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May 09, 2008

Invitation to the Dance Blog-a-thon: Flower Drum Song

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Flower Drum Song
Henry Koster - 1961
Universal Region 1 DVD

One last contribution to the Invitation to the Dance Blog-a-thon, a more traditional kind of musical, and a choice made more timely by a posting over at Edward Copeland's by Josh R.

There is so much both right and wrong with the film version of Flower Drum Song. The film and original play were made with good intentions, and yet . . .

Having a virtually all Asian cast in a mainstream Hollywood film was admirable, but having them portray Chinese or Chinese-Americans seems to emphasize the idea that all Asians look alike. I also have a problem with the casting of American-American Juanita Hall as a Chinese matriarch, no matter that Rogers and Hammerstein loved her. Even when the older characters do not speak pidgen English, there is still the taint of Hollywood stereotypes. Had Anna May Wong not died, and played the part filled by Hall, that may have been another reminder of how little had changed for English speaking Asian actresses since the release of Picadilly. Flower Drum Song works best in not looking too deeply at what may be wrong, and enjoy what is best in the film, primarily Nancy Kwan.

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There were times when watching and listening to Nancy Kwan that her energy and attitude reminded me of Ann-Margret. Kwan never achieved the career of Ann-Margret which is yet another example of Hollywood's lack of imagination. Not that things have changed that much in the fifty years since the Broadway show opened, and the forty-seven years since the film's release. Flower Drum Song took advantage of Kwan's dance training. That ability was ignored until the end of the decade when Kwan appeared in The Wrecking Crew with the dance transposed to martial arts.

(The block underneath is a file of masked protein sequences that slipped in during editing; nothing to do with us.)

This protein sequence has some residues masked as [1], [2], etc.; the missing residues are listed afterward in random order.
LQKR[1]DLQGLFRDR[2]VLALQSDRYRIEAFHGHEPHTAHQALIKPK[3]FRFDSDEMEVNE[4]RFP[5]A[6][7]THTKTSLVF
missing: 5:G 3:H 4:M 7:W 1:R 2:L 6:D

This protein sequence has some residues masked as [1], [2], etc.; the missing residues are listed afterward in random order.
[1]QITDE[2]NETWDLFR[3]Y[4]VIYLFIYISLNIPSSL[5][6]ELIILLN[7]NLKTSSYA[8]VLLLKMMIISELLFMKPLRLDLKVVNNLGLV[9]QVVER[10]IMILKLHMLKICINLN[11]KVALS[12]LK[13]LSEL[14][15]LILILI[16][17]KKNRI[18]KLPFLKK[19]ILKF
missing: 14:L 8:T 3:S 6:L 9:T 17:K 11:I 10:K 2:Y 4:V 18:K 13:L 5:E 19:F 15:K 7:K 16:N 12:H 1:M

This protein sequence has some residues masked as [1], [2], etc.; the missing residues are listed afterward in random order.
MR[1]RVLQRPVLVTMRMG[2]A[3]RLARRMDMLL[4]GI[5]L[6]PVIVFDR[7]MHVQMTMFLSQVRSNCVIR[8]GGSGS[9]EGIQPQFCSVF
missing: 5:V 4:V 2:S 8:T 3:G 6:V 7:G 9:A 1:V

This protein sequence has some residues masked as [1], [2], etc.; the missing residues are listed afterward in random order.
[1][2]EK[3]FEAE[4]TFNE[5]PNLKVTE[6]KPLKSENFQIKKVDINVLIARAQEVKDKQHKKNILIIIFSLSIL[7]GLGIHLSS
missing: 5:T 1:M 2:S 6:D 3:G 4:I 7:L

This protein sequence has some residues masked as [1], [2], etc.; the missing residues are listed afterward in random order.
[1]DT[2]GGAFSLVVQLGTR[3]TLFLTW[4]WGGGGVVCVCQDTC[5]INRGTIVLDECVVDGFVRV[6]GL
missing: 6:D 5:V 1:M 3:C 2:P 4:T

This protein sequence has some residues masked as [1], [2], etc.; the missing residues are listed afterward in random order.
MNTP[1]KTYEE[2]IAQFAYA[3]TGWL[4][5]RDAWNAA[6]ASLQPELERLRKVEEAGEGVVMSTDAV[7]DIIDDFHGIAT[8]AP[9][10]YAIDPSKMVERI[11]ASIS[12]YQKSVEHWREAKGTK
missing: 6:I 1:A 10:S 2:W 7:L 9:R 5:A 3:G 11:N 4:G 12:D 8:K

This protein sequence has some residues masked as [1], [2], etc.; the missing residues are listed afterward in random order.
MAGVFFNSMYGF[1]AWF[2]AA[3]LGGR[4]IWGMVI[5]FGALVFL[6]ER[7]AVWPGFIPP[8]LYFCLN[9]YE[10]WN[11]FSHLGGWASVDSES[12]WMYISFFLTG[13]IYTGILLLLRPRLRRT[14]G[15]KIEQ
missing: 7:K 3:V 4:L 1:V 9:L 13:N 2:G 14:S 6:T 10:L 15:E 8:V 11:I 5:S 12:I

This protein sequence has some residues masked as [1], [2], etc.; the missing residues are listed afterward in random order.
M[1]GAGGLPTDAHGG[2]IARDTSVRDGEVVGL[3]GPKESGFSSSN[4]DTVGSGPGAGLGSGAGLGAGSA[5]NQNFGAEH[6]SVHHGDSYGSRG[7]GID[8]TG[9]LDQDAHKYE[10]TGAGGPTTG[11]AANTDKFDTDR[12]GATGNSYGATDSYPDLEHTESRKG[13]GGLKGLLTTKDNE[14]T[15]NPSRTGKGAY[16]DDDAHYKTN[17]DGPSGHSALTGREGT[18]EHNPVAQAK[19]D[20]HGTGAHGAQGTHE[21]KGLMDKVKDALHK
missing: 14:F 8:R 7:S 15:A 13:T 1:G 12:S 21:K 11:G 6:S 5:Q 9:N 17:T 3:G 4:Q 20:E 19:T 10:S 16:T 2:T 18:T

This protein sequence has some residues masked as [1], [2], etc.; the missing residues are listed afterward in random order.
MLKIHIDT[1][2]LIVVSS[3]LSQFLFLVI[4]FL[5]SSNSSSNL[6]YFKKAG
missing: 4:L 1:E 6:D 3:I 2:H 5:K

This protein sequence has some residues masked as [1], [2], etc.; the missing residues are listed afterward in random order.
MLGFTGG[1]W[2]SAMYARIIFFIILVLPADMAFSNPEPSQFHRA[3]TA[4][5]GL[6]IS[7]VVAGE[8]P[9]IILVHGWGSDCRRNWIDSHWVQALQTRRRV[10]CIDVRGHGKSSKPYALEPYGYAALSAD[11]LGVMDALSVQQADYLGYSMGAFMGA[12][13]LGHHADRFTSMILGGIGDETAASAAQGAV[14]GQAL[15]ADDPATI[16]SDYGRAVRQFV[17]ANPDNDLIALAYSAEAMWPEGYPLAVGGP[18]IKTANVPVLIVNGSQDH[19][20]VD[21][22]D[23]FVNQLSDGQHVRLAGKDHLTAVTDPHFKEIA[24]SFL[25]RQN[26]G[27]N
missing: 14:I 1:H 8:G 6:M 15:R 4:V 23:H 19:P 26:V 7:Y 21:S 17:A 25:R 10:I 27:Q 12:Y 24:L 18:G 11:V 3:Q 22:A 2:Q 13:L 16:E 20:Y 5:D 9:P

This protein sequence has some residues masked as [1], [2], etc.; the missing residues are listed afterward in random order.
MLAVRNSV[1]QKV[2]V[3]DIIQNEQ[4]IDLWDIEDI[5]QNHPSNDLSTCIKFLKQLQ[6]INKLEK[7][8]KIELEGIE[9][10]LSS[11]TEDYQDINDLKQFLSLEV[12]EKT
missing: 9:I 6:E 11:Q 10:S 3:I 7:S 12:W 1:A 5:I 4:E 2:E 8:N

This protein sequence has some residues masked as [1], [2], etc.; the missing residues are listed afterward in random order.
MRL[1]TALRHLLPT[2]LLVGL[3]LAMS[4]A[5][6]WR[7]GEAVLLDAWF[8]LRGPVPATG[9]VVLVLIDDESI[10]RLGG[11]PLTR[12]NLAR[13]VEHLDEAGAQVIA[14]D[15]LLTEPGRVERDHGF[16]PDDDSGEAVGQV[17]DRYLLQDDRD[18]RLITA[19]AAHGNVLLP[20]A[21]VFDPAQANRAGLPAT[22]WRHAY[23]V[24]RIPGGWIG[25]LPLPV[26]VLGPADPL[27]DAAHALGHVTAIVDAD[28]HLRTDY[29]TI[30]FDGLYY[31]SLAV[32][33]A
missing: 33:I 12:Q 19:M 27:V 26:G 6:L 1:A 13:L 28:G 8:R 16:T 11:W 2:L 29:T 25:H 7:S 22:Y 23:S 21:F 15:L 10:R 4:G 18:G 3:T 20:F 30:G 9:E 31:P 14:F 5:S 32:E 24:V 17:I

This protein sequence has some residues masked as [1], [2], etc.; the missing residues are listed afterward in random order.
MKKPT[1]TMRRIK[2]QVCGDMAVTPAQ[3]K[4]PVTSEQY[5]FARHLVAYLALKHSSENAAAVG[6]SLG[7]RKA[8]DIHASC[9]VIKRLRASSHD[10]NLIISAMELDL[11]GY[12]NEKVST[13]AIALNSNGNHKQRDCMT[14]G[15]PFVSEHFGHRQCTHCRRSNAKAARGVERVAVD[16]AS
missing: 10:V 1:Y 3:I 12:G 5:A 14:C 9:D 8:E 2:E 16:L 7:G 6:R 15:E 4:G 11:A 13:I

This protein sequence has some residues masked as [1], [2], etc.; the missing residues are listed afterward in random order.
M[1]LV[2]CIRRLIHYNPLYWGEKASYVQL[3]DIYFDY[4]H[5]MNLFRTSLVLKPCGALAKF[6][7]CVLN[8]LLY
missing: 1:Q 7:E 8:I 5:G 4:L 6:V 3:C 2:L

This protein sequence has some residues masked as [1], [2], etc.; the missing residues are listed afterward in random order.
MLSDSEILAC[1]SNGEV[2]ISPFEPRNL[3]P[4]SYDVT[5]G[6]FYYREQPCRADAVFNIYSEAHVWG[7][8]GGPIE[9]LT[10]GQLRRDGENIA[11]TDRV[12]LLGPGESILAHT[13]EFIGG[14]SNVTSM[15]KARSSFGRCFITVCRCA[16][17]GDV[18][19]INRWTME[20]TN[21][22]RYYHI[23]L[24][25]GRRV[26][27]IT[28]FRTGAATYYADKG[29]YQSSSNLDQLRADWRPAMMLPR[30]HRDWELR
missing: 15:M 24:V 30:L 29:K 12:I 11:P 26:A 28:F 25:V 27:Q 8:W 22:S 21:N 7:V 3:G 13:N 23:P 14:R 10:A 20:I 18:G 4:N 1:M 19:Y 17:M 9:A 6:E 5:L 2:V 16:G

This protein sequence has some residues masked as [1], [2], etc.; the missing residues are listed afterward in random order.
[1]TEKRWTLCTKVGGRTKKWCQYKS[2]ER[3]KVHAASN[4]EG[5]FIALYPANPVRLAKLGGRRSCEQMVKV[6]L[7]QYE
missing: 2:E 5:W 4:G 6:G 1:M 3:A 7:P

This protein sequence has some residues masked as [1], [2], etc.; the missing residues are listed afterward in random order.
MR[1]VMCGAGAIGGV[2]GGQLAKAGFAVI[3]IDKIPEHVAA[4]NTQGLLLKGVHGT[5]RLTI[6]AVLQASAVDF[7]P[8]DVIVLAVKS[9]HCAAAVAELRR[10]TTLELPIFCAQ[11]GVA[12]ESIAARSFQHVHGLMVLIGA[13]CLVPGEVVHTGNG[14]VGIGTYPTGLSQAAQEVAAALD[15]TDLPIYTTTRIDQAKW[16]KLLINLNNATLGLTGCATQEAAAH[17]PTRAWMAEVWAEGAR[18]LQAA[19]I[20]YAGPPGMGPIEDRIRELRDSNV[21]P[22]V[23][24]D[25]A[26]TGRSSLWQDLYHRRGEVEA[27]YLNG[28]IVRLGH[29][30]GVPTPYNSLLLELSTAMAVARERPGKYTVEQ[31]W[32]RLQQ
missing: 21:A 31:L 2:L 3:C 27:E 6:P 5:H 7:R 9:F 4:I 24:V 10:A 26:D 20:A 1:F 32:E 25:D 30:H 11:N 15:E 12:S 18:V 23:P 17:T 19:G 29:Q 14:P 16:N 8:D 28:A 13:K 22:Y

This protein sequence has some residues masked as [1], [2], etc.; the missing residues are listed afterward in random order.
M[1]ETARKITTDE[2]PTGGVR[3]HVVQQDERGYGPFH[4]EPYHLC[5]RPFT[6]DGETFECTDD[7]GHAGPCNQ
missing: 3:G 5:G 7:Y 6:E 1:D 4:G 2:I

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The other standout scenes involve talented Patrick Adiarte as the very American young man who loves baseball and rock and roll, dancing with Kwan as well as showing his solo abilities. The show's best song, "Love, Look Away" is part of a ballet on an abstract set, performed by Reiko Sato, with the singing voice dubbed by Marily Horne.

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As one whose interest in Asian films has directed me to seeing some of the recently released DVDs of Hong Kong musicals made during that time, there are questions on how Flower Drum Song would have been perceived had there been awareness of the musicals that usually starred Linda Lin Dai. The Shaw Brothers produced musicals were Hong Kong versions inspired by the musicals Hollywood produced at the time. Of course the only people aware of Linda Lin Dai would be the residents of the real Chinatowns. That the dance sequences are reasonably filmed documents of the performances probably has more to do with choreographer Hermes Pan, than director Henry Koster. Serious thoughts get pushed aside when one considers that the best reason to bother with Flower Drum Song is the sight of Nancy Kwan's legs.

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Posted by peter at May 9, 2008 12:54 AM

Comments

She was breathtaking. Despite its beyond-belief stereotyping I like "The World of Suzy Wong" for Nancy as well; she takes this absurd character which exists really only in the imagination and gives her some real life.

Posted by: Campaspe at May 12, 2008 10:41 AM

As a little black girl in the sixties who loved movies, The Flower Drum Song was my favorite. I imprinted on James Shigeta as my first crush. He was strong, gentlemanly, and very attractive. I wanted to be Nancy Kwan because she epitomize to me what I, as little black girl, should want to be when I grew up; sexy, feminine, independent, and have all the guys wrapped around her finger. I remember many hour of dancing before a mirror with just a towel on in an effort to stand, move, and present myself as feminine as possible, as Nancy Kwan did. James Shigeta still takes my breath away when I am fortunate to catch him in a movie. The Flower Drum Song was not a movie with an all Asian cast, for me it was a coming of age movie with some of the best actors, dancers, singers, I had ever seen on the large screen who happened to be Asian.

Posted by: Vanessa at October 29, 2009 07:42 PM